Allama Muhammad lqbal
lqbal was born at Sialkot on November 9, 1877. He held a brilliant academic record. After receiving his early education from Murrey College Sialkot, he did his Masters in Philosophy from Government College, Lahore and joined there as a lecturer. He left for Europe in 1905 and stayed there for three years. lqbal studied Philosophy and Law at the Trinity College, Cambridge, Lincoln’s Inn, London and the Munich University. He was awarded a Ph.D by the Munich University on his renowned thesis “Mabaadut Tibbiyat”
He returned home in 1908 and rejoined service in the Government College, Lahore. He resigned after sometime and started practising Law. He was elected Member of the Punjab Legislative Assembly in 1926 for three years. In 1930 lqbal was elected President of the Muslim League session held at Alahabad. In 1931 and 1932 he attended the Round Table Conferences which met in London to frame a constitution for India and took active part in its various committees
He was the first to give a concrete shape to the Muslim aspirations in India for ‘a separate homeland’, and defined its geographical boundaries as clearly and unambiguously as it could be possible far back in the year 1930. In his presidential Address at the Annual Session of the All India Muslim League at Allahabad (1930) he boldly asserted the Muslim demand for the creation of a Muslim India within India, and said “I would like to see the Punjab, the North-West Frontier Province, Sindh and Baluchistan amalgamated into a single State”.
It was lqbal’s ferent appeal which persuaded the Quaid-e-Azam in 1934 to return from England and lead the Muslims of the Indo-Pakistan Sub- continent in their struggle for constitutional rights and it was in his letters to the Quaid-e-Azarn that he elaborated his scheme in its political as well as cultural context. He succeeded in convincing the Quaid-e-Azam that Pakistan was the only solution to the political problems of the Muslims of India, and it was on the foundations laid by 1qbal that the Muslim League’s historic Pakistan Resolution of 1940 was based.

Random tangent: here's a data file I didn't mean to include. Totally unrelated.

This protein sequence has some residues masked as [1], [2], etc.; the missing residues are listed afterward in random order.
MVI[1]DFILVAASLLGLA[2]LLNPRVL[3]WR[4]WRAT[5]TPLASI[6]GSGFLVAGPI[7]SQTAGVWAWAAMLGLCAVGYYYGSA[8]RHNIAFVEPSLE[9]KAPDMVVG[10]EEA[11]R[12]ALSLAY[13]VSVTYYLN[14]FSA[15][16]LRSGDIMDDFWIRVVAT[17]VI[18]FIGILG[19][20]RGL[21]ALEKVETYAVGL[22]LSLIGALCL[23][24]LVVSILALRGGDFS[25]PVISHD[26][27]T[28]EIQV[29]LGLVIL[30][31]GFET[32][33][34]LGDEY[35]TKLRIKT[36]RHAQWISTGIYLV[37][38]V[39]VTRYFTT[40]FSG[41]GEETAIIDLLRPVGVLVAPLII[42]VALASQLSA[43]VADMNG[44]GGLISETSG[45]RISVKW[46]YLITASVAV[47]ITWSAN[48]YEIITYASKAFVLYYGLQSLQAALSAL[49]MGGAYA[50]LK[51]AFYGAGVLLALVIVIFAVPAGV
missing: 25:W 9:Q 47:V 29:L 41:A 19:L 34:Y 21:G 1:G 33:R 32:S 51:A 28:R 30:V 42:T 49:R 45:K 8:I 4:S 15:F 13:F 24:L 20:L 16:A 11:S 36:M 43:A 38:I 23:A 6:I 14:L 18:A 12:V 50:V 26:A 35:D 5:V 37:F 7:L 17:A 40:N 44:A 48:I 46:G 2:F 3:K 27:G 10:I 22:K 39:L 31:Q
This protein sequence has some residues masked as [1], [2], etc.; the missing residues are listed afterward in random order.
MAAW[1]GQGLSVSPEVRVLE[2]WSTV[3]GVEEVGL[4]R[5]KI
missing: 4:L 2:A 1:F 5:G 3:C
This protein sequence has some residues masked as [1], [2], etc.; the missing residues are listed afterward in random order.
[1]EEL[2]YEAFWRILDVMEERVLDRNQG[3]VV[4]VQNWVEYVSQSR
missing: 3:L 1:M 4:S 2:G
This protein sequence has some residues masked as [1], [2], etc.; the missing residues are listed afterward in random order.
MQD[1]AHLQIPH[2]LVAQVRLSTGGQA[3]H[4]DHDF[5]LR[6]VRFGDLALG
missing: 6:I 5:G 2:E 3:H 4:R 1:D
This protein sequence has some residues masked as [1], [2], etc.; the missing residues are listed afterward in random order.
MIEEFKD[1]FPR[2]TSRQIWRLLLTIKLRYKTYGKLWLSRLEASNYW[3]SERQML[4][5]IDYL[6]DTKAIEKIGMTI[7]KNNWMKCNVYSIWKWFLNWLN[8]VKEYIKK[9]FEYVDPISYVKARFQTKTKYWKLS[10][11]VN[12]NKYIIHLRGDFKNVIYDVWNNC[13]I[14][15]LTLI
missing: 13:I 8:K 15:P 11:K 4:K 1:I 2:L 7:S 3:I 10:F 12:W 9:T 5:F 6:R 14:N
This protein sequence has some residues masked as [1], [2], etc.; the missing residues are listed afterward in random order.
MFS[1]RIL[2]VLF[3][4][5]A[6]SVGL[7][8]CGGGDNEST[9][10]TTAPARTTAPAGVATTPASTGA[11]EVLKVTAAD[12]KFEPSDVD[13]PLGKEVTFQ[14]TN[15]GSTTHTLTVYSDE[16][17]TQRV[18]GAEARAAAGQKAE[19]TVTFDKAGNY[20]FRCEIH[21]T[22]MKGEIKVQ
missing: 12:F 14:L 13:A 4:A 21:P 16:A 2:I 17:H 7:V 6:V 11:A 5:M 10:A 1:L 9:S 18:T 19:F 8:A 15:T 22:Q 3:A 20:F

Thus, lqbal gave the blue-print for Pakistan. But the role he played in promoting an intellectual revolution among Muslims of the lndo-Pakistan Sub-continent is even more important.
He was a profound thinker who believed in dynamism, and throughout his poetry and prose he placed the greatest emphasis on ‘action’, interpreting it as ‘movement’. Some of his epoch making poems are ‘Shikwa’, ‘Jawab-e-Shikwa’, ‘Shama aur Shair’, ‘Asrar-o-Ramooz’. His genius is manifest in literary masterpieces like ‘Payame mashhq’. ‘Bange Dira’. ‘Zabure Ajam’, ‘Bale Jibril’, ‘Zarb-e-Kalim’, ‘Pas Che-Bayad Kard Aee Aqwame ‘Sharq’ and ‘Armughan-e-Hijaz’. Of all his masterpieces ‘Javid Nama’ could truly be regarded as lqbal’s Magnum opus.
He believed, on the one hand, in the emancipation and freedom of the Muslims of the lndo-Pakistan Sub-continent and on the other, he argued for the unity of Muslim nations all-over the world. lqbal’s political philosophy is not atomistic but organic in that it implied the formation of an association of the Muslim countries to better their own lot and be the upholder of peace and justice throughout the World. His verses in Urdu and Persian and his monumental treatises have been translated into almost all the important languages of the world and found wide recognition in Iran, Turkey, Egypt, England, France, Germany, Italy, USSR etc.
He died on April 21, 1938 at Lahore and was laid to rest near Badshahi Mosque. An academy named after him has been established by the Government of Pakistan to Promote and disseminate the messages and teachings of Allama Iqbal.